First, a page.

The profound partnership of poly-stylistic saxophonist David Murray and transcendent percussionist/ neo-griot Kahil El’Zabar reaches beyond musicianship to laugh, cry and talk straight to the soul.
One of jazz’s most powerful duos will finish off the Kozmic Picnik, the avant-garde arm of the East Lansing Summer Solstice Jazz Festival Saturday afternoon next to MSU’s Broad Art Museum. “We have a way of playing like a whole band but we’re only two people,” Murray said.
Both are towering figures in the world of avant-garde and free jazz, though Murray laughs off the label.
“Who plays that? Why’d they get me to come in? I don’t play that kind of stuff!” he said.
Murray, 62, may be the deepest diver alive among jazz saxophonists, alert and tuned in to every era of the music, from the Ellington era of Ben Webster and Paul Gonsalves through Albert Ayler’s speaking in tongues and Ornette Coleman’s brazen breaks from harmony and structure.
To reach all of these realms, Murray deploys an astounding range, from subterranean murmurings on bass clarinet to blinding sunward thrusts on tenor saxophone.
A long list of recordings and gigs has made Murray one of the most prolific and fecund artists on the planet. He has recorded over 300 CDs in dozens of different settings, from solo to big band to the World Saxophone Quartet, of which he is a founding member, yet he seems incapable of repeating himself. On the contrary, he still acts like he’s just getting the hang of it.
“My clarinet has a way to go yet, but people say I’m playing as well on tenor as I’ve ever played,” he said. Toward the end of a recent gig with his quintet at New York’s Village Vanguard, Murray augmented his quintet to an octet, a difficult format he conquered in the 1990s. He recently moved back to New York after decades of living in Europe.
“All the playing and living I’ve been doing, all the tours and practicing — it’s all starting to come together for me,” he said. “I practice a lot, but I’m performing a lot too, and that makes a big difference.”
The on-and-off collaboration between Murray and El’Zabar goes back over 25 years and has heated up again recently. At the end of May, their coruscating energy upstaged some of the larger bands at Brooklyn’s Vision Festival.
“There’s a lot of freedom in that setting,” Murray said. “When you’re playing with percussion it’s quite different, the timbres of the skin, they give you more freedom than you have when you’re playing with a piano player.”
But El’Zabar is no ordinary percussionist. He toggles from the tight discipline of a jazz drummer like Max Roach or Elvin Jones to a shamanistic, raw directness.
“He is a visionary,” Murray said. “I work with a lot of poets.”(Amiri Baraka and Ishmael Reed are among Murray’s spoken-word collaborators.) “He’s somewhere between an orator, a Zenlike musician and singer, but then he plays percussion. He’s got a lot of different things that make him a very unique and special artist.”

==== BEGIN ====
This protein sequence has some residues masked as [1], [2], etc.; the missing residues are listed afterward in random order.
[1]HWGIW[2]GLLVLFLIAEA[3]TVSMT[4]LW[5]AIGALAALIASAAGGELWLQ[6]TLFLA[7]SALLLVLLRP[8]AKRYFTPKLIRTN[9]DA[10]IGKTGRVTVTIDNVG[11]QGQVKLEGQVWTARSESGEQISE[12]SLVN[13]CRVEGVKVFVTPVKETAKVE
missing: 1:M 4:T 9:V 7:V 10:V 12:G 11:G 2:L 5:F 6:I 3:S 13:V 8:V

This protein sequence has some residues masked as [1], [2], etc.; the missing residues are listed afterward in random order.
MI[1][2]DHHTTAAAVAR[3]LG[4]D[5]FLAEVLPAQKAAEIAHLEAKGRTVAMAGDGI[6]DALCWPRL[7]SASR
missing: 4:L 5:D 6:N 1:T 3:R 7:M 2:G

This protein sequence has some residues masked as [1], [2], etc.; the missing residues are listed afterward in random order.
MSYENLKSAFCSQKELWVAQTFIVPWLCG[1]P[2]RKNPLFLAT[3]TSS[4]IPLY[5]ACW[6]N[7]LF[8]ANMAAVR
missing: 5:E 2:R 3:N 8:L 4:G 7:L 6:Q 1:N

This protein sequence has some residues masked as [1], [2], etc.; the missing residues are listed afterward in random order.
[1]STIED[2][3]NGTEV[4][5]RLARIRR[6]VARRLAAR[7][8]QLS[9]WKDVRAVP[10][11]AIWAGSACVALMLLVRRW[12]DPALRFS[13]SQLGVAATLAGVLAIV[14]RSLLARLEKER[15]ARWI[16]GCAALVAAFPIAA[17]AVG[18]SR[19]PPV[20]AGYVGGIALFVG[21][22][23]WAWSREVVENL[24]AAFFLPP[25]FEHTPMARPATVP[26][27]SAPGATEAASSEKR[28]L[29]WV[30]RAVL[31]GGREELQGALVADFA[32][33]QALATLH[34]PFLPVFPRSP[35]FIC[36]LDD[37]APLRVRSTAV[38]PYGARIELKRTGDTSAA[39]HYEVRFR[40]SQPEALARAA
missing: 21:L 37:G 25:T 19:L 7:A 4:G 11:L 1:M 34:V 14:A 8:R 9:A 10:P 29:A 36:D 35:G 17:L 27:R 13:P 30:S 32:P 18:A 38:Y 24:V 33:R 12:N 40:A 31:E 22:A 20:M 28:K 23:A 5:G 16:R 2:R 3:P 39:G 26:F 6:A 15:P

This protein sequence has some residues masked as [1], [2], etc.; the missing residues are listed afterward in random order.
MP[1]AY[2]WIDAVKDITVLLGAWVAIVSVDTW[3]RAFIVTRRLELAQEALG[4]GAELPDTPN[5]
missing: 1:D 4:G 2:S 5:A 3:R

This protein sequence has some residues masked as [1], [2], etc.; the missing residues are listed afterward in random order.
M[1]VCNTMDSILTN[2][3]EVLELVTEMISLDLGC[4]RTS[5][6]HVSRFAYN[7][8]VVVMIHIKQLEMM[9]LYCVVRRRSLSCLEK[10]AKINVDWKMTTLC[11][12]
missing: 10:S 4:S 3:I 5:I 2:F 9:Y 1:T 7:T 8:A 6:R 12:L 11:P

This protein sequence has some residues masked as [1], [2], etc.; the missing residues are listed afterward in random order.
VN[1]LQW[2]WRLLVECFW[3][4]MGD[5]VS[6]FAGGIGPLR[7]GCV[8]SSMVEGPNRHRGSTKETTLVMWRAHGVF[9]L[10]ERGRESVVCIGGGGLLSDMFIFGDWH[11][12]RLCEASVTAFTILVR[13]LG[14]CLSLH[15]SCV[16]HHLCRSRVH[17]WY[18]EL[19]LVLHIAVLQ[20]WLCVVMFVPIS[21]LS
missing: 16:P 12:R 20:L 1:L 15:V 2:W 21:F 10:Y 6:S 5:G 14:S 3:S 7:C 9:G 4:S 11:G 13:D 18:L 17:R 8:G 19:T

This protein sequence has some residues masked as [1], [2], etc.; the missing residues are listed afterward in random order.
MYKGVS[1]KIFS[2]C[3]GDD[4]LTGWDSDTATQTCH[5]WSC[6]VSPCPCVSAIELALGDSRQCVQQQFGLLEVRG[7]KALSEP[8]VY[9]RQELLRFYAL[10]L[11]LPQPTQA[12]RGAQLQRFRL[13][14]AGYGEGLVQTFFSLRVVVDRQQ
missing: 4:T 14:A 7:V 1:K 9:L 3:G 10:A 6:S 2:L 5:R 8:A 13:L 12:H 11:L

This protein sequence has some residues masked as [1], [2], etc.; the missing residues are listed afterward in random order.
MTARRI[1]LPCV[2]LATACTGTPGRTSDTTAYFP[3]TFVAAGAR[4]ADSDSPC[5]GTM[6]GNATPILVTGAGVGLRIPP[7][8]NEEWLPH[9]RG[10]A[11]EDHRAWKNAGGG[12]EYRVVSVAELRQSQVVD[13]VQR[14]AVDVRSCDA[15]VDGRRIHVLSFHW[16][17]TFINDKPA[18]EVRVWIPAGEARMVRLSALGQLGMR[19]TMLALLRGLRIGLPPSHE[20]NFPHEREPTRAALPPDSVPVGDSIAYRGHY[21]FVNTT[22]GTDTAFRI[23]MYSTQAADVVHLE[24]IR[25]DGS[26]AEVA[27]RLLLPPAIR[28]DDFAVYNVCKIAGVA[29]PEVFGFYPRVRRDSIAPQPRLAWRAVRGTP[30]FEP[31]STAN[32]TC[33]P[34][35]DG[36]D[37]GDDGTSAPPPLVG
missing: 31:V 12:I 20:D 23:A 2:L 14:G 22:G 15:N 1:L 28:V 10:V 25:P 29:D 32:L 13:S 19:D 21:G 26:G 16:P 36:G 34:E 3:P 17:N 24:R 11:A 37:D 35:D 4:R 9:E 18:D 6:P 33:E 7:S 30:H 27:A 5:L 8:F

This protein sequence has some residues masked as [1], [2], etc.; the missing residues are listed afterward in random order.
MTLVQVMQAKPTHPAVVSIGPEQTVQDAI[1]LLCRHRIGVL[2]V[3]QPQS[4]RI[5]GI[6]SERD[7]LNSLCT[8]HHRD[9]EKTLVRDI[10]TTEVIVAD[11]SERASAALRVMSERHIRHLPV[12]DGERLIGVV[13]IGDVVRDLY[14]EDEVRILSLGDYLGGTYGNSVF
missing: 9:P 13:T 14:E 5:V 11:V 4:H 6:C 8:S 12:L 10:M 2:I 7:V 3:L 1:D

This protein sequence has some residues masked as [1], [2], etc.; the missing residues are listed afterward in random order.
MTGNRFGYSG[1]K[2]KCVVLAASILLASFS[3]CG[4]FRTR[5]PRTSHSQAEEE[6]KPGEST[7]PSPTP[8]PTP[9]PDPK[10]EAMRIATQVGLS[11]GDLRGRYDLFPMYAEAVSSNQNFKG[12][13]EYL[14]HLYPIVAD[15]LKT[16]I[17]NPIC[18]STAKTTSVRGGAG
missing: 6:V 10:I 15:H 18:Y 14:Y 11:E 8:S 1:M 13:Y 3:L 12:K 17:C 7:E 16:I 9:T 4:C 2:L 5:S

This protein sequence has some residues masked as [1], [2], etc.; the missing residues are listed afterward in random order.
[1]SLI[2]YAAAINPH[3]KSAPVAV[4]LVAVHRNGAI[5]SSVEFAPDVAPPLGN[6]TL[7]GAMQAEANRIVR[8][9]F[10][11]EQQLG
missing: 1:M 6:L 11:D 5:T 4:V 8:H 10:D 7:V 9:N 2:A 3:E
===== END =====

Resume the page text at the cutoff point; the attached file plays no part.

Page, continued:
Murray and El’Zabar might drift tranquilly on a golden sea of oscillating chords, lulled by the gentle plinks of an African thumb piano, or conjure a sudden storm of sound with flashes of lightning and generating a sudden compulsion to dance barefoot.
When the feeling is right, El’Zabar is moved to sing and chant while accompanying himself on drums.
“Wait until you hear him start to channel,” Murray said.
“He gets into this thing where it’s brand new, in the moment, almost like it’s coming from somewhere else.”
When the duo reaches fever pitch, Murray’s horn spikes up and down, tearing at the fabric of the music, while El’Zabar slips into a zone of uninhibited communion with unseen spirits.
“He puts it into words in a spontaneous kind of way,” Murray said. “It’s almost like the same way we improvise as players. He’s preaching, but he’s not preaching — he’s not even saying the words, but the words are coming through his body and out of his mouth.”
Murray plans to continue working with El’Zabar and with his own quintet, but he wants to keep all his options open.
Despite the odds against it, he hopes to put another big band together.
“We’ll probably make a statement in New York, but I don’t know about traveling with it,” he said. “It’s hard.”
One way for Murray to get around the difficulties of keeping a big band going is to bring a set of arrangements to a town, as he did recently in Baltimore, and draft local musicians for a few rehearsals and a gig.
“I’d like to do that in 26 cities and see if it works,” he said.
MSU, with its burgeoning jazz studies program and world famous director, Rodney Whitaker, seems like a good place to bust out a big-band Murray blowout.
“Rodney Whitaker’s great,” Murray said. “Put me down. I’d love to be a part of that.”
Summer Solstice Jazz Festival 4 p.m.-1 a.m. June 23; noon- 1 a.m. June 24 FREE Downtown East Lansing (517) 319-6980, eljazzfest.com